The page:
As a city kid with limited experience of the desert (one brief, quite comfortable sojourn in the ‘wilderness’ of modern Israel, and it rained the day we visited Jericho) I admit that I need help to understand it as a metaphor for the isolated, arid, testing times in our experience as Christians. This second brief post on the theme of our desert experiences also comes from J. I. Packer…
J. I. Packer shares five values that God highlighted for him during years of ‘desert’ experience…
- Goodwill. I should not get bitter or lapse into self-pity or spend any time complaining and angling for sympathy. God was using my ministry, and I was forbidden to get fixated on my frustrations.
- Hope. I was not to become cynical or apathetic about the vision I had been given or to abandon it because there was no immediate way of advancing it. God is never in a hurry, and waiting in hope is a biblical discipline.
- Faithfulness. As a husband, father, teacher, honorary assistant clergyman, and occasional author, I had plenty each day to get on with, and I could not honor God by slackness and negligence, whatever discontents I was carrying around inside me.
- Compassion. Clearly I was being taught to empathize more deeply with the many Christians, lay and ordained, male and female, who live with various kinds of disappointments, and thus were in the same boat as myself.
- Humility. I must never forget that God is supreme and important and I am neither, and he can manage very well without me whenever He chooses to do so.
From J. I. Packer in The Desert Experience
We are, rightly, never to preach, talk, or sing, about God’s love for us (or our love for Him) without focusing on the Cross of Christ. His sacrifice is the measure of His love for us and the motivation of our love for Him. If, some day(s), we are called upon to die for love of Christ or for love of our neighbor (these may be the same thing) it will only be by the gracious work of Christ’s Holy Spirit in us that we may ever hope to emulate Him. This third brief post on the theme of Christlikeness comes from Charles Spurgeon…
“For to me to live is Christ…”
Philippians 1:21 ESV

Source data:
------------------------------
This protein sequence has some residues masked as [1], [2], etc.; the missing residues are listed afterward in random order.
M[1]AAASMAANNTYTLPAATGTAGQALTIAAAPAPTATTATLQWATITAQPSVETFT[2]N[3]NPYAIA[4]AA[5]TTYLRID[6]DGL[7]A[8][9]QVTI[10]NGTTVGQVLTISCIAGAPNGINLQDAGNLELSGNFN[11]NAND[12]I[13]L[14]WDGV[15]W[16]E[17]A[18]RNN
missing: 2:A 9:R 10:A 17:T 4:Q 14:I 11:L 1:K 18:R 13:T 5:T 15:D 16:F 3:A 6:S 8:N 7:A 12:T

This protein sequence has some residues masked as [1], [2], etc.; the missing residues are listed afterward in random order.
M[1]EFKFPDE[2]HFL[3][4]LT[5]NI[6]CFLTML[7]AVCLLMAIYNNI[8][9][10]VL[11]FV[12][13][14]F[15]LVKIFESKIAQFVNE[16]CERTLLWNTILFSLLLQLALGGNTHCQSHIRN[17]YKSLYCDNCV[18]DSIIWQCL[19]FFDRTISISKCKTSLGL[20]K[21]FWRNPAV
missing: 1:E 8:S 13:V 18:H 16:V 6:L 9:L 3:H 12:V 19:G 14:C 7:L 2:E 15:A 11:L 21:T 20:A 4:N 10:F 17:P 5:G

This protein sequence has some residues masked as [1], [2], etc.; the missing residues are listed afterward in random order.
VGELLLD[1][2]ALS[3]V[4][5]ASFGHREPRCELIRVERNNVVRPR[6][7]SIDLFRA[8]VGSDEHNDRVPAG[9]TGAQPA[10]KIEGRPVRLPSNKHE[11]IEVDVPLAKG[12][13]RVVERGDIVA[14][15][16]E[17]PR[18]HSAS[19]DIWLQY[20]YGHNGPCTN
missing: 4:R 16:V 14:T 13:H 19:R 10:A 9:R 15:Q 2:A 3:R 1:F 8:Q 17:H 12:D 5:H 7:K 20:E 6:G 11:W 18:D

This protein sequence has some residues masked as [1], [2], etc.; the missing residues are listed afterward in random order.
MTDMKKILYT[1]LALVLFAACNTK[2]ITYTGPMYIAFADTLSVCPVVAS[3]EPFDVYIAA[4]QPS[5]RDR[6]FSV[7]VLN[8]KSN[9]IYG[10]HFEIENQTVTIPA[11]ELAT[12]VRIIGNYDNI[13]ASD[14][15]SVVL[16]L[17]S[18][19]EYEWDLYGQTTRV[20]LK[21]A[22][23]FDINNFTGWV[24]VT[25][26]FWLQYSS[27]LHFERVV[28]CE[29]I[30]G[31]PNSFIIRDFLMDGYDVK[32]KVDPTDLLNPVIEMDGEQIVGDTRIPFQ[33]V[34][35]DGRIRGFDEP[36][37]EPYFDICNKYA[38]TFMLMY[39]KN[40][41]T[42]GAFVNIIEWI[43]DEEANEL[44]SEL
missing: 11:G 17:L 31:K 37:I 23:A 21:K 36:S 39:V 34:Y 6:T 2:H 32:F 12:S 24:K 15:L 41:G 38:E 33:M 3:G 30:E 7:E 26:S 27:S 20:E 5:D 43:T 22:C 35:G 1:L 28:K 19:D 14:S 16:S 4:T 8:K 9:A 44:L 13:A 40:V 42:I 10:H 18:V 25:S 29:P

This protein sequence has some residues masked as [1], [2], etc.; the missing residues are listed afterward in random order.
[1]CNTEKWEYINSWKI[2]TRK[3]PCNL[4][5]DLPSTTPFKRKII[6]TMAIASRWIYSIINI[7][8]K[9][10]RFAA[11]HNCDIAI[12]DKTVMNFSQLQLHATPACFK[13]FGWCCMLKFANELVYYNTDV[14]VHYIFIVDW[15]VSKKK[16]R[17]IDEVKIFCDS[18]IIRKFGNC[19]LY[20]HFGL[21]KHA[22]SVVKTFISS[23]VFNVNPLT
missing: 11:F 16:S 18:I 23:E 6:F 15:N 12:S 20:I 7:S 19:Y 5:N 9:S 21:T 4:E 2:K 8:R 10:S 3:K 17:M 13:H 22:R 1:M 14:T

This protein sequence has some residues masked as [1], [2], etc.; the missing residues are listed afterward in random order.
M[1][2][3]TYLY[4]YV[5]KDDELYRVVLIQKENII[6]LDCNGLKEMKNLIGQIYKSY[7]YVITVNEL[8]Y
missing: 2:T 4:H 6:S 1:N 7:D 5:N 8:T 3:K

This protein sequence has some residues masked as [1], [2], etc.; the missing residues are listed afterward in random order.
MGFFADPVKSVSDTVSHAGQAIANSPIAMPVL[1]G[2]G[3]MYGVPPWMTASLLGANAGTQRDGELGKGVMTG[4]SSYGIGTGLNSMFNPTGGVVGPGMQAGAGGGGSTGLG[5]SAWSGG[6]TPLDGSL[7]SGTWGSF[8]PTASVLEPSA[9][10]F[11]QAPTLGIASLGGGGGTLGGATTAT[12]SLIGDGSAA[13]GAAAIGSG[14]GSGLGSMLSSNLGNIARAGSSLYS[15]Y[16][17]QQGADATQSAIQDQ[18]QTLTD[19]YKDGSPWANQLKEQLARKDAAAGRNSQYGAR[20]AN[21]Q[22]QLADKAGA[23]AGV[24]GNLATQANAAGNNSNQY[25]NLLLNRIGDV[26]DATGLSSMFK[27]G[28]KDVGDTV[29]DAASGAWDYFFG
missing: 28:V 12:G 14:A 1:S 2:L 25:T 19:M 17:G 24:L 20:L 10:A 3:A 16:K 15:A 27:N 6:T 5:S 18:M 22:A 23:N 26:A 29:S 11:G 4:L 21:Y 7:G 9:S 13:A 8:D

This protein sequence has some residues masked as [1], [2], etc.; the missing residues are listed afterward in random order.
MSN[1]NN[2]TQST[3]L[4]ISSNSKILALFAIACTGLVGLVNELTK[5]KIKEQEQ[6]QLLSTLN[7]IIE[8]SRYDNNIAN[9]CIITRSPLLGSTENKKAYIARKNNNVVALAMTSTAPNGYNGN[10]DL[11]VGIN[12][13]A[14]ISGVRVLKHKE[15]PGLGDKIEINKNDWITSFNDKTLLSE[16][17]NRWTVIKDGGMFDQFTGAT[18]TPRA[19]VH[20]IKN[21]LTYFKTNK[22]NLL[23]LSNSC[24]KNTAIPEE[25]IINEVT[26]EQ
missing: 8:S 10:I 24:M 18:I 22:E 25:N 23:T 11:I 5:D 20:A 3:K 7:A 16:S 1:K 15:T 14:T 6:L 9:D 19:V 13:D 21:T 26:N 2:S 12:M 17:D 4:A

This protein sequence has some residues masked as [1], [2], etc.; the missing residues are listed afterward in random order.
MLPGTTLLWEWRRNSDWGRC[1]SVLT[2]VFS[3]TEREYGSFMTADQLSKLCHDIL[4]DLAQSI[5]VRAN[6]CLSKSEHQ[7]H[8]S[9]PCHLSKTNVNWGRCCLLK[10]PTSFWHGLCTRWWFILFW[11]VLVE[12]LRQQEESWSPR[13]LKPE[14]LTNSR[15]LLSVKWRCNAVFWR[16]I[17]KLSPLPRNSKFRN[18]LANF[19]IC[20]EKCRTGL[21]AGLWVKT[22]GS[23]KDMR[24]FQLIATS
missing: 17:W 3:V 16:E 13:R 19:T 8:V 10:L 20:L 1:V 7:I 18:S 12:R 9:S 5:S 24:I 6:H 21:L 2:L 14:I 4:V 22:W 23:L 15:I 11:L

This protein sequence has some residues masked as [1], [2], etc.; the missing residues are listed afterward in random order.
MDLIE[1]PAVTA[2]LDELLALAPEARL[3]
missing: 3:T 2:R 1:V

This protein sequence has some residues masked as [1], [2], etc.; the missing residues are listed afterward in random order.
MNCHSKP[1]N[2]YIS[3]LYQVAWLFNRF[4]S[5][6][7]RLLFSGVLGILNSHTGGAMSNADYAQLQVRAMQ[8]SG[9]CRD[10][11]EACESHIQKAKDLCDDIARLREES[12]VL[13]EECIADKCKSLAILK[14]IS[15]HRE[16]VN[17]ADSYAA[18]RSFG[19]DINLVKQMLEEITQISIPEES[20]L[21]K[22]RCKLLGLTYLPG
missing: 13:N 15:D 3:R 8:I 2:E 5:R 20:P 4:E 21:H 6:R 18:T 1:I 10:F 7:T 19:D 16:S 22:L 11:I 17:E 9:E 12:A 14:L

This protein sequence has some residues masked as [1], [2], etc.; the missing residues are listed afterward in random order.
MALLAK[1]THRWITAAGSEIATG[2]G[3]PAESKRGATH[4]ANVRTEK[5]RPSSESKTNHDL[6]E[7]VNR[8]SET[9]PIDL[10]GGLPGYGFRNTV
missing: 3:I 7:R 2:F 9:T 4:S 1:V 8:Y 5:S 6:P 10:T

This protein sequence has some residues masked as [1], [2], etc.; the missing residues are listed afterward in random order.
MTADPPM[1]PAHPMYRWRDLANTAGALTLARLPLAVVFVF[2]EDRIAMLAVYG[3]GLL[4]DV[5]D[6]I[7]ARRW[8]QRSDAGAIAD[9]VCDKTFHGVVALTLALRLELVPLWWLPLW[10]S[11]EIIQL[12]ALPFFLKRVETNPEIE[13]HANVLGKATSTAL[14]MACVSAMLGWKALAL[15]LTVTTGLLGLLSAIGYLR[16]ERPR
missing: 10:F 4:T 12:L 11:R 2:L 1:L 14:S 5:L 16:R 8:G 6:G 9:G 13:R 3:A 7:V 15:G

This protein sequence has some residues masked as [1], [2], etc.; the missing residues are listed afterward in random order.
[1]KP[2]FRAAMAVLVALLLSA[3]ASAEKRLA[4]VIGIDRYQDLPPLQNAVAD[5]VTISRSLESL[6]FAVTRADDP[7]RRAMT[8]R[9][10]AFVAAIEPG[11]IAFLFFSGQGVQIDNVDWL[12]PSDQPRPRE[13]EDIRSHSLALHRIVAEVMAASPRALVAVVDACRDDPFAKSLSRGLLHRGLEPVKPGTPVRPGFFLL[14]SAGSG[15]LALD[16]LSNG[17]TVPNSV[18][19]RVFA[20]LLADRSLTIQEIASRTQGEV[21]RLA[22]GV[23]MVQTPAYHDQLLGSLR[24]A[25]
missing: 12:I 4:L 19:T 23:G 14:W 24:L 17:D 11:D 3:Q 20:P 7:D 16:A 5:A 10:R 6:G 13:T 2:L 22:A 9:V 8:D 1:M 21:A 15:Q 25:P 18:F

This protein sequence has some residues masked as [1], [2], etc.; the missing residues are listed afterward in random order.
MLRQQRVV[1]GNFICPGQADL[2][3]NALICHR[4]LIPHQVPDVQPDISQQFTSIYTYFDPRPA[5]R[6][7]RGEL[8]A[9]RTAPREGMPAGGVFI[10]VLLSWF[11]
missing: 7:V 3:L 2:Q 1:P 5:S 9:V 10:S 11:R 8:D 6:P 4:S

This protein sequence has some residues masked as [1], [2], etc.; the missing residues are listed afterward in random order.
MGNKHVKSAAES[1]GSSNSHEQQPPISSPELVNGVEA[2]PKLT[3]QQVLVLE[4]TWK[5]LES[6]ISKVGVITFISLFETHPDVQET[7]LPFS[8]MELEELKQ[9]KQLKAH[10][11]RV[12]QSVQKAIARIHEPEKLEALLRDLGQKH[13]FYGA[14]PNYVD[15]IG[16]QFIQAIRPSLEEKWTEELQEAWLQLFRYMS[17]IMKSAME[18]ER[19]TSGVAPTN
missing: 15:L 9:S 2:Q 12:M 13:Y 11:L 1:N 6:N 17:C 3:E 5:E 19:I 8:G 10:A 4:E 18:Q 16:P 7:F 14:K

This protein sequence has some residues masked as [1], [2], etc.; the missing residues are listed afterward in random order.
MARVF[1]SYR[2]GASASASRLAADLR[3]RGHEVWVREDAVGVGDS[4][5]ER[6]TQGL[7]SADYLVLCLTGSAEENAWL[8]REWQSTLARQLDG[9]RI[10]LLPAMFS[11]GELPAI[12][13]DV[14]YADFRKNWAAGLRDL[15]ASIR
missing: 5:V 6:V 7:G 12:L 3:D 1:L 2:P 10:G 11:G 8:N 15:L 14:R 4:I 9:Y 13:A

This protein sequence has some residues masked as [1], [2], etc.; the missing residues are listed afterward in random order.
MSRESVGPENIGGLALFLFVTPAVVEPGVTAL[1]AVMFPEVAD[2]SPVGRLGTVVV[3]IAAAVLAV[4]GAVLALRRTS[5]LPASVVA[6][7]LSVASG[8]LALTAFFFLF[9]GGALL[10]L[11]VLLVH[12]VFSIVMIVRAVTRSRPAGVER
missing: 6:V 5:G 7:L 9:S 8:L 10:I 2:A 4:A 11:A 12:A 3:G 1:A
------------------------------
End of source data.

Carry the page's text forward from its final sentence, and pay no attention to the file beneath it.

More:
“The believer did not always live to Christ. He began to do so when God the Holy Spirit convinced him of sin, and when by grace he was brought to see the dying Saviour making a propitiation for his guilt. From the moment of the new and celestial birth the man begins to live to Christ. Jesus is to believers the one pearl of great price, for whom we are willing to part with all that we have. He has so completely won our (heart) that it beats alone for him; to his glory we would live, and in defence of his gospel we would die; he is the pattern of our life, and the model after which we would sculpture our character. Paul’s words mean more than most men think; they imply that the aim and end of his life was Christ… his life itself was Jesus. In the words of an ancient saint, he did eat, and drink, and sleep eternal life. Jesus was his very breath, the soul of his soul, the heart of his heart, the life of his life. Can you say, as a professing Christian, that you live up to this idea? Can you honestly say that for you to live is Christ? Your business – are you doing it for Christ? Is it not done for self-aggrandizement and for family advantage? Do you ask, “Is that a mean reason?” For the Christian it is. He professes to live for Christ; how can he live for another object without committing a spiritual adultery? Many there are who carry out this principle in some measure; but who is there that dare say that he hath lived wholly for Christ as the apostle did? Yet, this alone is the true life of a Christian – its source, its sustenance, its fashion, its end, all gathered up in one (Name) – Christ Jesus. Lord, accept me; I here present myself, praying to live only in thee and to thee. Let me be as the bullock which stands between the plough and the altar, to work or to be sacrificed; and let my motto be, “Ready for either.”